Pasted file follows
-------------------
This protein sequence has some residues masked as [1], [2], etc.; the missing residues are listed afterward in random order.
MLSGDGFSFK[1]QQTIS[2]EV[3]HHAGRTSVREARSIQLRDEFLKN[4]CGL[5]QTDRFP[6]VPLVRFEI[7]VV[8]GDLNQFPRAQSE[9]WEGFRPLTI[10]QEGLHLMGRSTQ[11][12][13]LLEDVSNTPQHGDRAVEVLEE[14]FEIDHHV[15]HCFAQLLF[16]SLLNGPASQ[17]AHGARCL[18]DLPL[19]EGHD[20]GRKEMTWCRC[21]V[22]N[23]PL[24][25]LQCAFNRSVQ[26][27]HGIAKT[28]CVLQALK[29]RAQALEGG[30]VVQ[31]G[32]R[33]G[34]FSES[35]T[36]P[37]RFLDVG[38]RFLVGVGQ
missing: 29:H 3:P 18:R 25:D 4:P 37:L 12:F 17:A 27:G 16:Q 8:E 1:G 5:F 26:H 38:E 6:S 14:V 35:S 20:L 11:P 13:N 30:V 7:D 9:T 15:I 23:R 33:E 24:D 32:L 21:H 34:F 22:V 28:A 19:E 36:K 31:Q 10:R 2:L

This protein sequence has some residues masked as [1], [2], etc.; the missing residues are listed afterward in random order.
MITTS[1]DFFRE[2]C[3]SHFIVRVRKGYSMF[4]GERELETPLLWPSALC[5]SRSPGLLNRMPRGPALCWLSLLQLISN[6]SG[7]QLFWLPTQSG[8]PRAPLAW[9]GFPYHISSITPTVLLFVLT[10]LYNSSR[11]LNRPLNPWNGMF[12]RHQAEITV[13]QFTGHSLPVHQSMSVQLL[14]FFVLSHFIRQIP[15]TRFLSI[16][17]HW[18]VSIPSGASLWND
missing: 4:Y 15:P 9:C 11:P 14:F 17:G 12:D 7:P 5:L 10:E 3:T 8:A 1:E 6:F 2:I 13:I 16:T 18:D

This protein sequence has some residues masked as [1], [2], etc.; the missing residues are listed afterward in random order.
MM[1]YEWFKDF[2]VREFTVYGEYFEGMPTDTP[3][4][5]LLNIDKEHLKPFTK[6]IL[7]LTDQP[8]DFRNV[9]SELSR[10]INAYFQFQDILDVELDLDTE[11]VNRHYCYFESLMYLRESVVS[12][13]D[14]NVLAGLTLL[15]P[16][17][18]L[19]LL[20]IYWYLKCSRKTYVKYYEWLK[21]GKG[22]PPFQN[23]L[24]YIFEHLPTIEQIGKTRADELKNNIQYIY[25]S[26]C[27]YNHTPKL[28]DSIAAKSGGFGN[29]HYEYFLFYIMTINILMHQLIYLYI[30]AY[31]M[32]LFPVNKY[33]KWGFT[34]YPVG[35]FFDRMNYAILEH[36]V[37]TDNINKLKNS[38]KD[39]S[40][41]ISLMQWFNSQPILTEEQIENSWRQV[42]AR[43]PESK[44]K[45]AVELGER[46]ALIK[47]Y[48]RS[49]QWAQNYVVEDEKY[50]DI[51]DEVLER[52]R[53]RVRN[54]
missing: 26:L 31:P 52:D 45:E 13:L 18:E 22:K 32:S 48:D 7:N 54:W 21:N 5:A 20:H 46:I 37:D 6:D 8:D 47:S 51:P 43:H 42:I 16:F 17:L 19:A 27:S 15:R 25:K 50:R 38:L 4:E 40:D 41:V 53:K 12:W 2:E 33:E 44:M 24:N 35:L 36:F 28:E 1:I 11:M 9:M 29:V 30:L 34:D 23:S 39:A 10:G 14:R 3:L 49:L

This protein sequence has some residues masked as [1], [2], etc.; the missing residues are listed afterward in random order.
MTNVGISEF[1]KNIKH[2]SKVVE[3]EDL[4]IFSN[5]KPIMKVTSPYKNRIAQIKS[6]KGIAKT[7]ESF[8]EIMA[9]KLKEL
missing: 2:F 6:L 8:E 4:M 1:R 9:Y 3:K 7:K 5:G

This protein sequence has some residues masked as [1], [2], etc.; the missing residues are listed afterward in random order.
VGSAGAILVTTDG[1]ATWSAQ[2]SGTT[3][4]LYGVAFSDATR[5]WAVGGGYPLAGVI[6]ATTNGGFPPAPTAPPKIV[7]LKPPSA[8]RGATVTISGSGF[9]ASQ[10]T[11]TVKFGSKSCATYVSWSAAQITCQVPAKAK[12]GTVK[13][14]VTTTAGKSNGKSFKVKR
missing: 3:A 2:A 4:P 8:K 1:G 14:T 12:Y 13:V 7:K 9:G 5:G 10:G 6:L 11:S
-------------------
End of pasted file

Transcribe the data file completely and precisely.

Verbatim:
This protein sequence has some residues masked as [1], [2], etc.; the missing residues are listed afterward in random order.
MLSGDGFSFK[1]QQTIS[2]EV[3]HHAGRTSVREARSIQLRDEFLKN[4]CGL[5]QTDRFP[6]VPLVRFEI[7]VV[8]GDLNQFPRAQSE[9]WEGFRPLTI[10]QEGLHLMGRSTQ[11][12][13]LLEDVSNTPQHGDRAVEVLEE[14]FEIDHHV[15]HCFAQLLF[16]SLLNGPASQ[17]AHGARCL[18]DLPL[19]EGHD[20]GRKEMTWCRC[21]V[22]N[23]PL[24][25]LQCAFNRSVQ[26][27]HGIAKT[28]CVLQALK[29]RAQALEGG[30]VVQ[31]G[32]R[33]G[34]FSES[35]T[36]P[37]RFLDVG[38]RFLVGVGQ
missing: 29:H 3:P 18:R 25:D 4:P 37:L 12:F 17:A 27:G 16:Q 8:E 1:G 5:F 26:H 38:E 6:S 14:V 35:S 20:L 11:P 13:N 30:V 7:D 9:T 15:I 23:R 33:E 24:D 32:L 21:H 34:F 22:V 28:A 19:E 36:K 31:Q 10:R 2:L

This protein sequence has some residues masked as [1], [2], etc.; the missing residues are listed afterward in random order.
MITTS[1]DFFRE[2]C[3]SHFIVRVRKGYSMF[4]GERELETPLLWPSALC[5]SRSPGLLNRMPRGPALCWLSLLQLISN[6]SG[7]QLFWLPTQSG[8]PRAPLAW[9]GFPYHISSITPTVLLFVLT[10]LYNSSR[11]LNRPLNPWNGMF[12]RHQAEITV[13]QFTGHSLPVHQSMSVQLL[14]FFVLSHFIRQIP[15]TRFLSI[16][17]HW[18]VSIPSGASLWND
missing: 4:Y 15:P 9:C 11:P 14:F 17:G 12:D 7:P 5:L 10:E 3:T 8:A 1:E 6:F 2:I 13:I 16:T 18:D

This protein sequence has some residues masked as [1], [2], etc.; the missing residues are listed afterward in random order.
MM[1]YEWFKDF[2]VREFTVYGEYFEGMPTDTP[3][4][5]LLNIDKEHLKPFTK[6]IL[7]LTDQP[8]DFRNV[9]SELSR[10]INAYFQFQDILDVELDLDTE[11]VNRHYCYFESLMYLRESVVS[12][13]D[14]NVLAGLTLL[15]P[16][17][18]L[19]LL[20]IYWYLKCSRKTYVKYYEWLK[21]GKG[22]PPFQN[23]L[24]YIFEHLPTIEQIGKTRADELKNNIQYIY[25]S[26]C[27]YNHTPKL[28]DSIAAKSGGFGN[29]HYEYFLFYIMTINILMHQLIYLYI[30]AY[31]M[32]LFPVNKY[33]KWGFT[34]YPVG[35]FFDRMNYAILEH[36]V[37]TDNINKLKNS[38]KD[39]S[40][41]ISLMQWFNSQPILTEEQIENSWRQV[42]AR[43]PESK[44]K[45]AVELGER[46]ALIK[47]Y[48]RS[49]QWAQNYVVEDEKY[50]DI[51]DEVLER[52]R[53]RVRN[54]
missing: 26:L 31:P 52:D 45:E 13:L 18:E 22:K 32:S 48:D 7:N 54:W 21:N 5:A 20:H 46:I 37:D 6:D 8:D 47:S 51:P 43:H 42:I 16:F 17:L 19:A 27:S 15:R 25:K 50:R 38:L 4:E 40:D 41:V 53:K 12:W 2:E 33:E 44:M 24:N 35:L 36:F 28:E 1:I 11:M 9:M 29:V 30:L 34:D 23:S 39:A 10:G 14:R 3:L 49:L

This protein sequence has some residues masked as [1], [2], etc.; the missing residues are listed afterward in random order.
MTNVGISEF[1]KNIKH[2]SKVVE[3]EDL[4]IFSN[5]KPIMKVTSPYKNRIAQIKS[6]KGIAKT[7]ESF[8]EIMA[9]KLKEL
missing: 2:F 6:L 8:E 4:M 1:R 9:Y 3:K 7:K 5:G

This protein sequence has some residues masked as [1], [2], etc.; the missing residues are listed afterward in random order.
VGSAGAILVTTDG[1]ATWSAQ[2]SGTT[3][4]LYGVAFSDATR[5]WAVGGGYPLAGVI[6]ATTNGGFPPAPTAPPKIV[7]LKPPSA[8]RGATVTISGSGF[9]ASQ[10]T[11]TVKFGSKSCATYVSWSAAQITCQVPAKAK[12]GTVK[13][14]VTTTAGKSNGKSFKVKR
missing: 3:A 2:A 4:P 8:K 1:G 14:T 12:Y 13:V 7:K 9:G 5:G 10:G 6:L 11:S